While Greek philosophy taught that the body is evil because it is matter, the Bible teaches the contrary and affirms that the body is an essential component of the human being. The body is unredeemed, needs to be disciplined, and is the residence of the Holy Spirit. All human bodies are destined for decaying, physical death, and bodily resurrection. The bodies of believers will be raised to eternal life and unbelievers to damnation at the White Throne Judgment.


The second word is soul. The Old Testament uses the word nephesh for the soul. It means a living being or a whole person (Gen 2:7; Pss.6:3; 63:1; 104:1; Ezek. 18:4,20). It can also mean the life principle or life force that gives life to the body (Lev.17:11; 26:16; Ps. 19:7) and the seat of intellect, will, and emotions (1 Sam.2: 35; Lam.3:20; Gen.23:8; Ps.10:3; Deut.28:65). The NT equivalent is psuche, which means soul or life. It is used to denote a whole person (Acts 2:41; Rom.13: 1; 2 Cor.12: 15), seat personal identity in relation to God (Matt.10: 28, 39; Luke 1:46; John 12:25; Heb.10: 39), the inner life of the body (Acts 20:10; Eph.6: 6) and returns to God at death (Acts 2:27; 1 Pet.1: 9; Rev.20: 4).


The third word is spirit. In the OT, the Hebrew word ruach is used for wind, physical breath, the Spirit of God, and the life of lower creatures. With reference to human beings, it denotes the whole person (Ps.31: 5; Ezek 21:7), the seat of intellect, spiritual understanding, wisdom, and emotions. The NT equivalent is pneuma means “spirit”. It means an immaterial life force that animates the body and departs at death (Matt.27: 50; Acts 7:59; James 2:26; Rev.11: 11). There are several instances where the “spirit” is used interchangeably with “soul” (Ps.31: 5; Eccl. 12:7; Heb. 12:23; Luke 1:46-47).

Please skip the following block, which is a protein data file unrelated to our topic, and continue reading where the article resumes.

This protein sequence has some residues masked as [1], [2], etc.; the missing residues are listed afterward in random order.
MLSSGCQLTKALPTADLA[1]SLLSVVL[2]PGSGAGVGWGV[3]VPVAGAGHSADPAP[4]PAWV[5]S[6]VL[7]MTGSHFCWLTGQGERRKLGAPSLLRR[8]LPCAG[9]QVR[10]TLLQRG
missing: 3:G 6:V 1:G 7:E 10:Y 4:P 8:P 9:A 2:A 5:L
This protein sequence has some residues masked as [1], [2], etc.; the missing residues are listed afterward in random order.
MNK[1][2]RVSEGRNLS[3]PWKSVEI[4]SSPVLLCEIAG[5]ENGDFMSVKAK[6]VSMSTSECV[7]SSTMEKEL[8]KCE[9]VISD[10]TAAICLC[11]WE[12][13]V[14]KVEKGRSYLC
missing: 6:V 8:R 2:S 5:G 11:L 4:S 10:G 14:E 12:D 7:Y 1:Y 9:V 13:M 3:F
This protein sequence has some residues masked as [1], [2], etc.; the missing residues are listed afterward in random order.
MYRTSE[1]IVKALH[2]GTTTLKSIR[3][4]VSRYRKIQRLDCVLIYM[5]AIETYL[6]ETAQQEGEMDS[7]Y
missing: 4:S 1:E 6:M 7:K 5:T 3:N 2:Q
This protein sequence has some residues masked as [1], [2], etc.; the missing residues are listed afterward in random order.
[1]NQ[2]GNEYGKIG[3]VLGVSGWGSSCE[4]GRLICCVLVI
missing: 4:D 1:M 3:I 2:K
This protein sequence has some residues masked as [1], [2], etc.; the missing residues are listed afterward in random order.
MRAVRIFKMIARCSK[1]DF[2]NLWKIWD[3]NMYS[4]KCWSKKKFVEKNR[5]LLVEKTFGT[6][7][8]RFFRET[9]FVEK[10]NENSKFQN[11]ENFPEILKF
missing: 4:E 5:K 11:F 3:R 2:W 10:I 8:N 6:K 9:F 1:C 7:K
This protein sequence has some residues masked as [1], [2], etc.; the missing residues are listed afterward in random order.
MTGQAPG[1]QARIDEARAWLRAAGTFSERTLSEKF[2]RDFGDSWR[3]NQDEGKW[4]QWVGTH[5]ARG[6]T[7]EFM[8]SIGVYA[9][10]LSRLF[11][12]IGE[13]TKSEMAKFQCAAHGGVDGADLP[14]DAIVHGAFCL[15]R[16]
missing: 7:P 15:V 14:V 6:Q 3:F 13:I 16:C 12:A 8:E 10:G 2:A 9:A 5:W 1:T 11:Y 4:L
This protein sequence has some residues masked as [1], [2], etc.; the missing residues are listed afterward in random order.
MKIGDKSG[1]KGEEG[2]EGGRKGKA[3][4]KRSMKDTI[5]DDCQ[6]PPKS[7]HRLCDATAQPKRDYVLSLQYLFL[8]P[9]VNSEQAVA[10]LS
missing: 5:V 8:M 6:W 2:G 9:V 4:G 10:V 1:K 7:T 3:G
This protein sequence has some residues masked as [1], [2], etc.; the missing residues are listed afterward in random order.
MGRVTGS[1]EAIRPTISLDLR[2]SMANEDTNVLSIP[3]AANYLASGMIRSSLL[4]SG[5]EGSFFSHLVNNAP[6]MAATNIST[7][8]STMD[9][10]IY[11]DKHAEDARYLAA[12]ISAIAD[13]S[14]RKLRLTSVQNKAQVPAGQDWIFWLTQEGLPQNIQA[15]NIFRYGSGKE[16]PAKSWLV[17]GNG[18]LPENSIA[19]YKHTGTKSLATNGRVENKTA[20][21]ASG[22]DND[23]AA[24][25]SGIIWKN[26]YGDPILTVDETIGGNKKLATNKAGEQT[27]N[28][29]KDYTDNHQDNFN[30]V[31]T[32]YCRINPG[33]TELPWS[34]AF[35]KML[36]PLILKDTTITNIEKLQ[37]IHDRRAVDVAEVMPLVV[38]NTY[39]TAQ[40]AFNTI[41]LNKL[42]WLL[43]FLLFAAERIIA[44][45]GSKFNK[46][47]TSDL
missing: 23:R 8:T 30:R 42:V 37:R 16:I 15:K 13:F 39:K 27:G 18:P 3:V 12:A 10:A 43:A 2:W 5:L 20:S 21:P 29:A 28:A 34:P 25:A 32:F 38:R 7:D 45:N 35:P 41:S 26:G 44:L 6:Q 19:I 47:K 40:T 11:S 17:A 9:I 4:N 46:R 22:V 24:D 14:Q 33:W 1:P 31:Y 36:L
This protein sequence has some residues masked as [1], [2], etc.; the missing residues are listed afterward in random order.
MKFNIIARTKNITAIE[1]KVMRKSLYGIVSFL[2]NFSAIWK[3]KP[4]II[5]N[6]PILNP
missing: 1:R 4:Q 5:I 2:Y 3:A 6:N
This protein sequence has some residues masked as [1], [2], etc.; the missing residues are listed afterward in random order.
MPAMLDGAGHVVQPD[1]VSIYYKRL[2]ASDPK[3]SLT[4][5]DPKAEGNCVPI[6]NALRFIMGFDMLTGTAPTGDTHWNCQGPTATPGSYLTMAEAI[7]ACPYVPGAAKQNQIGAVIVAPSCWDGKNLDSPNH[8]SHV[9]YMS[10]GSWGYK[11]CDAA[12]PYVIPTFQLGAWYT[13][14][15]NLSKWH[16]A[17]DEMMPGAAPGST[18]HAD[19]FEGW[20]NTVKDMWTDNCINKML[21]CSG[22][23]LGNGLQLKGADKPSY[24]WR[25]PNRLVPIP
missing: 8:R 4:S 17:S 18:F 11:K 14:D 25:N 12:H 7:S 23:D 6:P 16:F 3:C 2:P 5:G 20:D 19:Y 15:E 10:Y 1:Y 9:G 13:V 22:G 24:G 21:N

The fourth word is the heart. In the OT, it means a whole person (Ps.22: 26), the core of the inner life (Exod. 7:3, 13; Ps. 9:1; Jer. 17:9). It is the central command center from where emerge good and evil thoughts (Gen. 6:5; 1 Kings 3:12), memory (Ps.31: 12; Isa 65:17), intentions (Exod. 35:5; Dan.5: 20), love and hate for God (Deut.6: 5; Job 1:5), emotions and passions (Deut.19: 6; 1 Sam.1:8), conscience (1 Sam.24: 5; Job 27:6), spiritual life (1 Sam. 12:24; Ps 9:1) and good and evil actions (Isa. 32:6). In the NT it means governing center of the person (Matt 18:35; Rom. 6:17; 2 Cor. 5:12) and the seat of intellectual life and memory (Matt.9: 4; Acts 8:22). In summary, the heart is the command center of a person. It is wicked without God. And God gives a new heart to every person at the time of conversion.


The following conclusions are based on the biblical evidence presented above: 1) Monism must be rejected because there is more to a human than the physical body, 2) OT presents the human person as a unified whole. Therefore, the words soul, spirit, heart, and body refer to the whole person; 3) There is not enough biblical evidence to support trichotomy, that the immaterial part of man has two separate parts- soul and spirit; 4) the terms spirit and soul used interchangeable (Luke 1:46-47; Job 7:11; Isa. 26:9; John 12:27; John 13:21; Hebrews 12:23; Rev.6:9), 5) It is right to conclude that human beings are dichotomous. Nonetheless, they are complex unity because God designed both material and immaterial parts to stay together as a unified whole, and 6) the body is not less critical than the spirit/soul.